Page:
Again referring to FIGS. 1 and 2, there is attached to sheet 12 a pair of outlet lines 18 and 20, from which cooling water is supplied to the sheet. Lines 18 and 20 comprise the first stage of a mechanism to distribute water from line 22 over panel 10 or any other exterior zone of tank 6. Sheet 12 completes the distribution of water over panel 10 by absorbing water exiting lines 18 and 20 and then spreading or wicking the water all over panel 10. Lines 18 and 20 receive water from feeder line 22, which connects to a reservoir of pressurized water through a quick-release, snap fit coupling seen schematically at 23 in FIG. 4. It is preferred that lines 18 and 20 be disposed between sheet 12 and panel 10 as seen in FIG. 2, or else be interwoven with sheet 12 so as to be protected by the sheet, although lines 18 and 20 can lie atop the sheet. Coupling 23 allows easy mounting on, or removal of, sheet 12 from panel 10. Fixed to panel 10 but not normally attached to sheet 12 is one or more flat, thin heat sensors such as that shown at 24, and a signal line 26 runs from sensor 24 to a temperature controlled switch. Optionally, as schematically shown in FIG. 4, line 26 can have a quick-release connector at 27 if sensor 24 is fixed to sheet 12 and not panel 10.

FIG. 3 shows a slight variation of the structure illustrated by FIGS. 1 and 2, wherein lines 28 and 30 replace outlet lines 18 and 20. Lines 28 and 30 have spray heads or nozzles 32 and 34 disposed so as to spray the outer surface of sheet 12. Analogously to the structure in FIG. 2, lines 28 and 30 and their nozzles are the first stage of the mechanism to distribute water over panel 10, while sheet 12 effects the second stage of this water distribution.

FIG. 4 is an overall schematic diagram of my semi-passive cooling system 8, where block 36 is a "power pack" which is typically a dressed turbine engine assembly or a dressed diesel engine assembly. Pressure source 38 is either a compressor driven by power pack 36 or a chamber pressurized directly by the engine. Under normal field conditions, the engine or power pack may be shut down for hours at a time, whereby pressure source is an interrupted or intermittent source. Consequently, it is desired to have vessel 40 where air under high pressure can be stored, so that pressure exists to drive water through nozzles 32 and 34 if power pack 36 is shut down. Pressure from source 38 is communicated to vessel 40 through air line 42, which is interrupted by a check valve 43. Valve 43 keeps fluid in vessel 40 from returning to pressure source 38 during the pressure source's down time or whenever the source's pressure is low. Line 42 is also interrupted by a pressure sensitive valve 44. Pressure in vessel 40 affects valve 44 via feedback line 46 such that if pressure in vessel 40 reaches a set ceiling level, valve 44 closes, but otherwise remains open. Valve 44 can be any of a variety of known pneumatically actuated air valves, or valve 44 can be an electronically actuated valve responsive to signals along line 50 from pressure sensor 48 in vessel 40. A gauge 70 in display panel 68 visually indicates the pressure level in vessel 40.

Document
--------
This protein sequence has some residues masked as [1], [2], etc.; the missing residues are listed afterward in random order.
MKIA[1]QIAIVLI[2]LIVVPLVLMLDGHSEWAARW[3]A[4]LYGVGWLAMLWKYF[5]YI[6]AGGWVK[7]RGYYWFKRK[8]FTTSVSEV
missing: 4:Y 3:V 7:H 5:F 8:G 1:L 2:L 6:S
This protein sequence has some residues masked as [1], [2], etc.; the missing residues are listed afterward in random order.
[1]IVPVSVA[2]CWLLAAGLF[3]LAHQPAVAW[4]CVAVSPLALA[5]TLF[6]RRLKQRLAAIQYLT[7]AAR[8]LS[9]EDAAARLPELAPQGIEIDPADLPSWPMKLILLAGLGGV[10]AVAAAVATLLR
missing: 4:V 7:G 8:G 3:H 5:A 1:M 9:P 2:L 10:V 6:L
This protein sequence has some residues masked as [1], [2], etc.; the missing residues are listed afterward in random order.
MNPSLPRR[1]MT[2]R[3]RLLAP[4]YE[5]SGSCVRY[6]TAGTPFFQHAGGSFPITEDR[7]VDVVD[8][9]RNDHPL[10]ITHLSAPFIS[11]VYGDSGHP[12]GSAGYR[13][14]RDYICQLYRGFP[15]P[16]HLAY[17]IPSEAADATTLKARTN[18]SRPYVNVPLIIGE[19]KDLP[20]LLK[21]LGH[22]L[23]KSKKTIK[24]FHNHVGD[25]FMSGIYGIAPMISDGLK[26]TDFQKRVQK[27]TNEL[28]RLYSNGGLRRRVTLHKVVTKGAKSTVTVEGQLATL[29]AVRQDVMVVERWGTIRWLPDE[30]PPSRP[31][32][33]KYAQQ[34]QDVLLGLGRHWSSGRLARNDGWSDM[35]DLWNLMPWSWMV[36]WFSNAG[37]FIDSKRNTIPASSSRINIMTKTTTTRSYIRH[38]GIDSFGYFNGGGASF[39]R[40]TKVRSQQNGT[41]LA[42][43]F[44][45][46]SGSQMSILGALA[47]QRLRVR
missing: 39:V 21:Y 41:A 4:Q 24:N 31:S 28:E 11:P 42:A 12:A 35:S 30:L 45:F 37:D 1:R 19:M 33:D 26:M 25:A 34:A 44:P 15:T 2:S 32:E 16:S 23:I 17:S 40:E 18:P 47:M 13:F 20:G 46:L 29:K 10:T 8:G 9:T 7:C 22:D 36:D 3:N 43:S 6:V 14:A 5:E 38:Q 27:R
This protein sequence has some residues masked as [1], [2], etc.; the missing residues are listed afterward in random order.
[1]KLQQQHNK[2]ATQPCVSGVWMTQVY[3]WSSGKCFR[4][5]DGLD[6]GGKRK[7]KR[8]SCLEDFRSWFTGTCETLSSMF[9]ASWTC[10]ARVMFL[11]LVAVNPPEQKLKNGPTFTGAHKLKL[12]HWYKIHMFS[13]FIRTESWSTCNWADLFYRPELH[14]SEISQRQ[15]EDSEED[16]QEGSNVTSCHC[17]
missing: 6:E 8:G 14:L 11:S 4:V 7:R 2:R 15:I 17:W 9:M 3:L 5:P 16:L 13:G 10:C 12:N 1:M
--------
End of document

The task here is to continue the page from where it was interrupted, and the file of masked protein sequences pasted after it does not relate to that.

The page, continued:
Pressure in vessel 40 communicates to water reservoir 56 via an exit line 52 which is interrupted by shut-off valve 55, this valve is typically operated by a manual control mechanism. Such a mechanism is lever 57 at display panel 68 acting through schematically represented mechanical linkage 59, lever 57 shutting valve 55, for example, when reservoir 56 is opened to add water. Line 52 is also interrupted by check valve 54, which prevents pressure loss in reservoir 56 should vessel 40 lose air. Associated with reservoir 56 is a suitable level detection means to determine if the level of water 58 therein is within desired limits. Such a means typically has sensor 60 which signals if water level is too low and sensor 62 which signals if water level is at the reservoir's maximum capacity, but any suitable known liquid level sensing device can be used. Respective lights 64 and 66 at display panel 68 will flash in response to signals from sensors 60 and 62.

Water is carried from reservoir 56 through line 22, which has an electric valve 72 therein powered by vehicle battery 74. Current to valve 72 can be discontinued by manual switch 76 at panel 68 or by switch 78 that closes in response to a signal from heat sensor 24. The current from battery 74 also passes through a circuit or timer 80 which passes current only for a given interval for each closure of switch 78, so that valve 72 opens for the given interval. Alternatively or additionally, timer 80 interrupts current to valve 72 for a at least a second interval once the first, given interval expires. It is contemplated that battery 74 can supply power to the various sensors, to valve 44, to lights 64 and 66, and to gauge 70 all in conventional fashion, the appropriate connecting lines in FIG. 4 and 5 being omitted to simplify those figures.